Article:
Anthony Calvillo says "Its a much faster game here"

[url=http://stream.wsj.com/story/latest-headlines/SS-2-63399/SS-2-391482/]http://stream.wsj.com/story/latest-head ... -2-391482/[/url]

The story goes on to debunk the myth of the things it mentions later in the article about american players who think its a stepping stone to the NFL with Anthony Calvillo's comments.

He says he knows many US players that can't cut it here. Like in the title he stated "its a much faster game here"

More evidence that if an NFL team were to play a CFL team all game at Canadian rules that you would see how different the games are and how much the NFL team would be unable to compete for the entirety of the game and the 20 second clocks.

Its time to spread the word people, time to end these NFL is better than CFL myths. Just because they make more money doesn't mean jack, just more people to pay them more. Again, money, never really effected anybody's talent in the last 100 years of olympics. People getting paid more from different countries would lose to people making less money. I just laugh when people think money makes talent.

CFL wins at Canadian rules, different sport, no longer should we hear at games or on TV about the NFL being better enoughs enough. its not better, its a different sport can't really be compared. The CFL players are the best at Canadian Football in the World. The Grey Cup is the WORLD Champsionship. Thats what needs to be stated more. Just like the Super Bowl is the best at American Football in the world so is the Grey Cup for Canadian Football.

The headkine is dumb
Football gaining a foothold in Canada

Makes it sound like its only been around for 3 or 4 years

Great read ... Agree with everything you said :thup: :thup:

It's a great game, and the CFL needs only the following to make it better:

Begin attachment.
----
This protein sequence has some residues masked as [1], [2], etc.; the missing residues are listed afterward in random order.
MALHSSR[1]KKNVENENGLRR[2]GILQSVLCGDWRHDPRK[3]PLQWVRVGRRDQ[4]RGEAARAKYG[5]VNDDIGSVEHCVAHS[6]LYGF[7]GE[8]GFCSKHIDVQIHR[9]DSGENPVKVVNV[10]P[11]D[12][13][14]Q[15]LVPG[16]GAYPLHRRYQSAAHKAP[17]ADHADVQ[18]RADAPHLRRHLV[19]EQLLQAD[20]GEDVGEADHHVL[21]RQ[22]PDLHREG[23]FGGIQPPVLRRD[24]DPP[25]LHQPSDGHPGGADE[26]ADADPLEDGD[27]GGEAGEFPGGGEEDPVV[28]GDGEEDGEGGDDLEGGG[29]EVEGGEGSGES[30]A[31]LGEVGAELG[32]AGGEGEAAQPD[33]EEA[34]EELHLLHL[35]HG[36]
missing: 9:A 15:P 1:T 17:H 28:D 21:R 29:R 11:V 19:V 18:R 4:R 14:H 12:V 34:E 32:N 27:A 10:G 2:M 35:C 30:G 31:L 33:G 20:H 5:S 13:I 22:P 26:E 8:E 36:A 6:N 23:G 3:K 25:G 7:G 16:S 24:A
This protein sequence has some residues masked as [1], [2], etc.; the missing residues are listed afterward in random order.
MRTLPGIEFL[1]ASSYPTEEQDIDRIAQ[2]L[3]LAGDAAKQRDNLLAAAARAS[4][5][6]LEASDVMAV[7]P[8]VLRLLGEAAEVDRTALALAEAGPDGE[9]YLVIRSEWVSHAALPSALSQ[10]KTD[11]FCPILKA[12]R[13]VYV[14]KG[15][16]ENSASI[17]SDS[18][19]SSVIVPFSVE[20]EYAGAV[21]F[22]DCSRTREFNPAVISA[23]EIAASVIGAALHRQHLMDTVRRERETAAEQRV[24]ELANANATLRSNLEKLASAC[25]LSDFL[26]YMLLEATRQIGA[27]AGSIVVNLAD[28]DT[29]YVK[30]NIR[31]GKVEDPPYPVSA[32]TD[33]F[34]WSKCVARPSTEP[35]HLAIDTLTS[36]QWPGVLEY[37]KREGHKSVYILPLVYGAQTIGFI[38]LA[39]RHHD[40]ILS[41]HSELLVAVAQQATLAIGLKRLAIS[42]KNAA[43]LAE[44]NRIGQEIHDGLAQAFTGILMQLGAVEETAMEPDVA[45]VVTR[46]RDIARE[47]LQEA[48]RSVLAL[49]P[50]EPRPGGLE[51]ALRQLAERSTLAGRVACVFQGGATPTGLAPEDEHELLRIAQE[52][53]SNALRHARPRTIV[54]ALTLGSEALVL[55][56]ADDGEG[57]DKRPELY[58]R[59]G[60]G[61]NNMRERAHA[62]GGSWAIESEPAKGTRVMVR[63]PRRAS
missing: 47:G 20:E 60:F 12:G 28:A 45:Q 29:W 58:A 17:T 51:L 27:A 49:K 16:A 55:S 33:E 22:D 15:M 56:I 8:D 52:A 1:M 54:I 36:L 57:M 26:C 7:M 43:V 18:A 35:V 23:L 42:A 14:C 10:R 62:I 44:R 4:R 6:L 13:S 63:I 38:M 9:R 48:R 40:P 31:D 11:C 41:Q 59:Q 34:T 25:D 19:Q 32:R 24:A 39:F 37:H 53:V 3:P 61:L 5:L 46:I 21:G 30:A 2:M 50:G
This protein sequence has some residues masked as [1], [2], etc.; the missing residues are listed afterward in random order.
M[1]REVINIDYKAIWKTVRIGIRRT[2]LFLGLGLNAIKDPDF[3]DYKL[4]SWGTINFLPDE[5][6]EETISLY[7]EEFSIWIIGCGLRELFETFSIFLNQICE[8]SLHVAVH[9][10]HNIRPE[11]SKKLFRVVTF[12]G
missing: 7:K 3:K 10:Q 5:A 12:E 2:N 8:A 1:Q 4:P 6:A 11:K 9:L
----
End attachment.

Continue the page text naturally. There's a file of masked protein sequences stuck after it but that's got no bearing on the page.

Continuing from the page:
1. Expansion of game-day rosters to 46 players
  2. 10 teams
  3. A full OT period with complete football instead of the awful scrimmage ball format - the first team to 6 points or more scored on the other team in the overtime period wins; otherwise it is a tie.

Agree completely with points 2 and 3, but will never agree on roster expansion. Dressing so many specialists has resulted in a more defence-oriented product. I'd like to see game-day rosters reduced to 38 or 40, although obviously that won't happen.

Well 2 out of 3 is pretty good PW.

You are not getting more offence with fewer players though. And do you want more defence? If so, you must be friends with MadJack. :slight_smile:

We'll agree to disagree, but I am not far off part of your position on that item perhaps.

Just one key reason I would like to see 46 is for extras to support the running game at RB and at tackle so that replacement is not nearly as difficult for a team. Also who does not need an extra cover corner or extra rushing linebacker as opposed to only a safety or small linebacker for that matter?

Also 46 would be the max and optional - the same 42 as now could be dressed should a team wish to not add players.

:cowboy:

... a better analogy is the difference in Olympic hockey rinks vs. NHL sized rinks. The larger ice surface (Olympics) lends itself to a different more wide open game than the NHL dump and forecheck style that works in a smaller rink much better and lends itself to bigger checking style players. The larger surface lends itself to a more wide open game with faster skaters (smaller o.k.) and more mobile defencemen.
Compare that to the smaller NFL field both length and width which lends itself to bigger guys and a more deliberate style of offence (4 downs too) compared to smaller faster CFL players who must be able to cover a much larger field. :rockin: :cowboy:

Also, look at a guy like Martin St. Louis with Tampa, small but extremely effective. Not all small players are the same. And that's in the NHL on a small surface with the dump and chase NHL style.